Undergraduate

Course Code                          : Eng. 201 

Course Title                           : Developing Academic Writing Skills

Course Credits                      : 4

Full Marks                             : 100

Introduction to the Course

The course focuses on developing students’ skills of writing academic essays in English using academic conventions and avoiding plagiarism. It adopts an integrated approach involving reading of academic texts for writing purposes. The course provides a transition from their previous course (Eng. 104) on writing formal essays to writing more critically and academically.

Objectives

The course aims to:

  • develop students’ ability to think, read and write critically
  • enhance students’ understanding of the nature and conventions of academic writing
  • guide students to analyse the structure, language and style of academic texts
  • enable students to write academic essays using appropriate conventions of referencing and citation.

Course Contents

  • Identifying features of academic writing: vocabulary, style, appropriacy, cohesion and coherence
  • Reading critical essays, obtaining information and note-taking
  • Paraphrasing, summarising and synthesising academic texts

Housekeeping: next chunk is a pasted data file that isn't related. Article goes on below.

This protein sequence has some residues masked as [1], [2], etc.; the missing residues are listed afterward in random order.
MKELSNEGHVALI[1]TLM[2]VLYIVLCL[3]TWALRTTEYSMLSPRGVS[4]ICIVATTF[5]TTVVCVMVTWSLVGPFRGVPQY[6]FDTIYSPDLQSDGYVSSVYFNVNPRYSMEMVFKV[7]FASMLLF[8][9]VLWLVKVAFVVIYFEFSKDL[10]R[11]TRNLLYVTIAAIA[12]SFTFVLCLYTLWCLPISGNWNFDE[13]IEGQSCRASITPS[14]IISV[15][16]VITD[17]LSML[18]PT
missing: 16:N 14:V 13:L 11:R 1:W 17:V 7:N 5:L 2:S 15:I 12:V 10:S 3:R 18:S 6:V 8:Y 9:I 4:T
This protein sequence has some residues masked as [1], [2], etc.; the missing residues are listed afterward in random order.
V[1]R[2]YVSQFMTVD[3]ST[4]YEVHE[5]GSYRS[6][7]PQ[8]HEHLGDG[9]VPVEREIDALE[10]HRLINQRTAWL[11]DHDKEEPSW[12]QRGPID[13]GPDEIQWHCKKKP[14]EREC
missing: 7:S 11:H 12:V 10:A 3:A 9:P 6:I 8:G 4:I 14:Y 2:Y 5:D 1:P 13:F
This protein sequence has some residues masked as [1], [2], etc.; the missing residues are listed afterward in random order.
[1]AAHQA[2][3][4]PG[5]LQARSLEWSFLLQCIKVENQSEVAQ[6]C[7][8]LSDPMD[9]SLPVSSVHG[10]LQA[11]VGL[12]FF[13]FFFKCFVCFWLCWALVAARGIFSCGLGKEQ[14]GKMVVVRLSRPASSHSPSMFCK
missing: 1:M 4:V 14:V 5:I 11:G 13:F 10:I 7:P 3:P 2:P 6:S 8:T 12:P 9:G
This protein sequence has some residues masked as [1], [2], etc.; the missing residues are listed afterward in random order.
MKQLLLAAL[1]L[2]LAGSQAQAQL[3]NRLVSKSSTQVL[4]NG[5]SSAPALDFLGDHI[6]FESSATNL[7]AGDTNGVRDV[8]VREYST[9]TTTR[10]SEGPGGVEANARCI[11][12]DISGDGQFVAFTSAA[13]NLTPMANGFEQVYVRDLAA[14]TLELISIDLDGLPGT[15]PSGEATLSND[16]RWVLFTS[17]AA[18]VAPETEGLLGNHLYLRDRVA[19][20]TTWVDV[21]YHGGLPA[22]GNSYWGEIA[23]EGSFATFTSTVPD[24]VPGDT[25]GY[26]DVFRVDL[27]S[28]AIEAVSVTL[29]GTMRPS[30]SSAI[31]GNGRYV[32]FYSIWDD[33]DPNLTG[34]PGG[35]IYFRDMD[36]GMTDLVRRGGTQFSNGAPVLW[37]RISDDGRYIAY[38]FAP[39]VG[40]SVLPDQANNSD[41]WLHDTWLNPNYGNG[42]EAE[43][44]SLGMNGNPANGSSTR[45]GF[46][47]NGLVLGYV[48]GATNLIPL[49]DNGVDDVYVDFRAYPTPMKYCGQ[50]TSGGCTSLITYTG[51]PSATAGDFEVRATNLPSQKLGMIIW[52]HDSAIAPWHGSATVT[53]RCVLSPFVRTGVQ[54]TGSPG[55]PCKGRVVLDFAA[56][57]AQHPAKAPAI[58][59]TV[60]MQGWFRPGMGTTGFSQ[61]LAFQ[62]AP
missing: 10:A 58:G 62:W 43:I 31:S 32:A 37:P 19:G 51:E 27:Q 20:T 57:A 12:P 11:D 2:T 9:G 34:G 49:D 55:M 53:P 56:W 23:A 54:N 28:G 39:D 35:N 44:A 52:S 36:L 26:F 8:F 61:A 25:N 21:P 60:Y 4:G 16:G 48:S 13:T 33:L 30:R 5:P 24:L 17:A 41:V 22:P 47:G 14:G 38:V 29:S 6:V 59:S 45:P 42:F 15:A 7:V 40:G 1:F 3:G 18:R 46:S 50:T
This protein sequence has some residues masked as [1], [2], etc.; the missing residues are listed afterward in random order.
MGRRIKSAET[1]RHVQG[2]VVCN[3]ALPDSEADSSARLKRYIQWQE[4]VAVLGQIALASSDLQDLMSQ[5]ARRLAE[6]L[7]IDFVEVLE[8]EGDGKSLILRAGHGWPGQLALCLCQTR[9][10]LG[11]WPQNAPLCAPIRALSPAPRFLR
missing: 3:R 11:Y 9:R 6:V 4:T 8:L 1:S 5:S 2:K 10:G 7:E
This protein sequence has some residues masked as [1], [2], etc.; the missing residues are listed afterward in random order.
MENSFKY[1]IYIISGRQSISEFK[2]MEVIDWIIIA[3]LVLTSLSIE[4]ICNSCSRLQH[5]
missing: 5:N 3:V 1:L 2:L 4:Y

• Practising the mechanics of referencing conventions (MLA and APA)
  • Writing assignments/essays for both literature and ELT courses

Intended Learning Outcomes

Upon completion of this course, students will be able to:

  • differentiate between academic and non-academic writing
  • independently generate ideas, plan and compose an academic essay
  • use techniques of paraphrasing, summarising, synthesising and citing sources effectively to support their writing
  • exhibit a range of vocabulary, sentence structures and coherence in their writing
  • apply proper referencing techniques to avoid plagiarism in their writing.

Instructional Strategies

Students are divided into groups of approximately 40-45 students and taught through:

  • pair work, group work and individual work
  • debates and discussions
  • use of online resources and platforms

Core Text

Alam, Z., Shahnaz, B. S. and Huq, N. (Eds.). (2016). Exploring academic writing. Dhaka:

INSPIRE DEWS, Department of English, University of Dhaka.

Recommended Readings

Bailey, S. (2015). Academic writing: A handbook for international students (4th edition).

Abingdon: Routledge.

Ballenger, B. (2014). The curious researcher: A guide to writing research papers (8th edition).

New York: Pearson.